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ERIC Number: ED563657
Record Type: Non-Journal
Publication Date: 2013
Pages: 312
Abstractor: As Provided
Reference Count: N/A
ISBN: 978-1-3035-3496-6
Effects of Real-Time Cochlear Implant Simulation on Speech Perception and Production
Casserly, Elizabeth D.
ProQuest LLC, Ph.D. Dissertation, Indiana University
Real-time use of spoken language is a fundamentally interactive process involving speech perception, speech production, linguistic competence, motor control, neurocognitive abilities such as working memory, attention, and executive function, environmental noise, conversational context, and--critically--the communicative interaction between speakers and listeners. In this thesis, use of a novel portable, real-time vocoder (PRTV) allowed for exploration of these foundational interactions in a variety of new ways. Experiment 1 linked perception and production, describing the impact of real-time perceptual transformation of acoustic feedback on segmental acoustic-phonetics in speech production. Chapter 2 obtained evidence for links between cognitive/attentional resources and real-time spoken language processing; in a series of three experiments, supra-segmental changes in speech production consistent with effects of limited attention were found as a result of real-time feedback perturbation. The playback experiment reported in Chapter 3 examined the impact of feedback-related changes in speech production from the point of view of a listener, finding that naive listeners could accurately discriminate differences in speech produced under unprocessed versus real-time perturbation conditions. While Chapters 1-3 focused on interactive effects in speech processing over short time periods, Chapter 4 investigated the coupling between speech perception and production in two subjects over 16 hours of PRTV use, exploring the impact of dynamic change on the perception/production relationship. Finally, the two experiments reported in Chapter 5 link the communicative context of real-world spoken language use to the domains and effectiveness of short-term perceptual learning. These findings enhance our understanding of several foundational linguistic and psychological issues, from basic links between perception and production to the experience of deaf users of cochlear implants. [The dissertation citations contained here are published with the permission of ProQuest LLC. Further reproduction is prohibited without permission. Copies of dissertations may be obtained by Telephone (800) 1-800-521-0600. Web page:]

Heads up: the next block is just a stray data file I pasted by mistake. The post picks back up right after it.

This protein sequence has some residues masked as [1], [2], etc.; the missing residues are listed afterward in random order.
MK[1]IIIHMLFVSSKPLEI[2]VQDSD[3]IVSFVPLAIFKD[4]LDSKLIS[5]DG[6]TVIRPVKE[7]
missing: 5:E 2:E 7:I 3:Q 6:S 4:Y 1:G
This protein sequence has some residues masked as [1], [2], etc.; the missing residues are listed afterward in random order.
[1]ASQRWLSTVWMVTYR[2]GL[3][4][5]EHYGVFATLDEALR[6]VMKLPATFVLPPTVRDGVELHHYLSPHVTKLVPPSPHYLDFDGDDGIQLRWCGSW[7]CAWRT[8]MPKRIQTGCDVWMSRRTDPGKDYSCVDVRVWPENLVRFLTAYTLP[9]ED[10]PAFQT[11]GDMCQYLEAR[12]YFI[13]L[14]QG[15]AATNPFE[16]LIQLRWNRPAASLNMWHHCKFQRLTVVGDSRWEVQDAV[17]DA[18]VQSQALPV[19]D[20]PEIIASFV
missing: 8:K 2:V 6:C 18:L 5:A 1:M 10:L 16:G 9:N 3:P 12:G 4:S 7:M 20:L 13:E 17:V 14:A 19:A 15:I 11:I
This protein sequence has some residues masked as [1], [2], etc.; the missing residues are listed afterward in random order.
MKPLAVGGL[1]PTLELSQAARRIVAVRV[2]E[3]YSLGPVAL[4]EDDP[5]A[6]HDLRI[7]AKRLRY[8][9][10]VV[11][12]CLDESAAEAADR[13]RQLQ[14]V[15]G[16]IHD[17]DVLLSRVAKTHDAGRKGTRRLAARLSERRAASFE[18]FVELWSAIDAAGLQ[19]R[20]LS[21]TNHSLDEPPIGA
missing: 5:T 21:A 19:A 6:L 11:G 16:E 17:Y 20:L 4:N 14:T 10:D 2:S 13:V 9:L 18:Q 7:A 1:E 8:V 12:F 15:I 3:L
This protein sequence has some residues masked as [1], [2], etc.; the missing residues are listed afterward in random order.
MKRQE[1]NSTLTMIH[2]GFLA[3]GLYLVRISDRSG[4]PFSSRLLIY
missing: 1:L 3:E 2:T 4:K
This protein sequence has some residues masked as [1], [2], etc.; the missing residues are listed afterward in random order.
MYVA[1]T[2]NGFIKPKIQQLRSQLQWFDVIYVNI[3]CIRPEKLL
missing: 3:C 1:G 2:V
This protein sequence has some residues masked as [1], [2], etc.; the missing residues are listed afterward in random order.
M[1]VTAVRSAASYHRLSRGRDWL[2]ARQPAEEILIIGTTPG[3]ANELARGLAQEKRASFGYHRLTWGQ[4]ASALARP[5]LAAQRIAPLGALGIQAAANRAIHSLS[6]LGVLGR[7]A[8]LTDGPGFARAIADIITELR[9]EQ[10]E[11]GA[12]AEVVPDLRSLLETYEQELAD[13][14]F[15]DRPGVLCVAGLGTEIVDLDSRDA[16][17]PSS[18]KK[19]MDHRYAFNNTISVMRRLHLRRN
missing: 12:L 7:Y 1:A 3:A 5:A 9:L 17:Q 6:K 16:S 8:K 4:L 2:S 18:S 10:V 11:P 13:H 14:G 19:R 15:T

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Publication Type: Dissertations/Theses - Doctoral Dissertations
Education Level: N/A
Audience: N/A
Language: English
Sponsor: N/A
Authoring Institution: N/A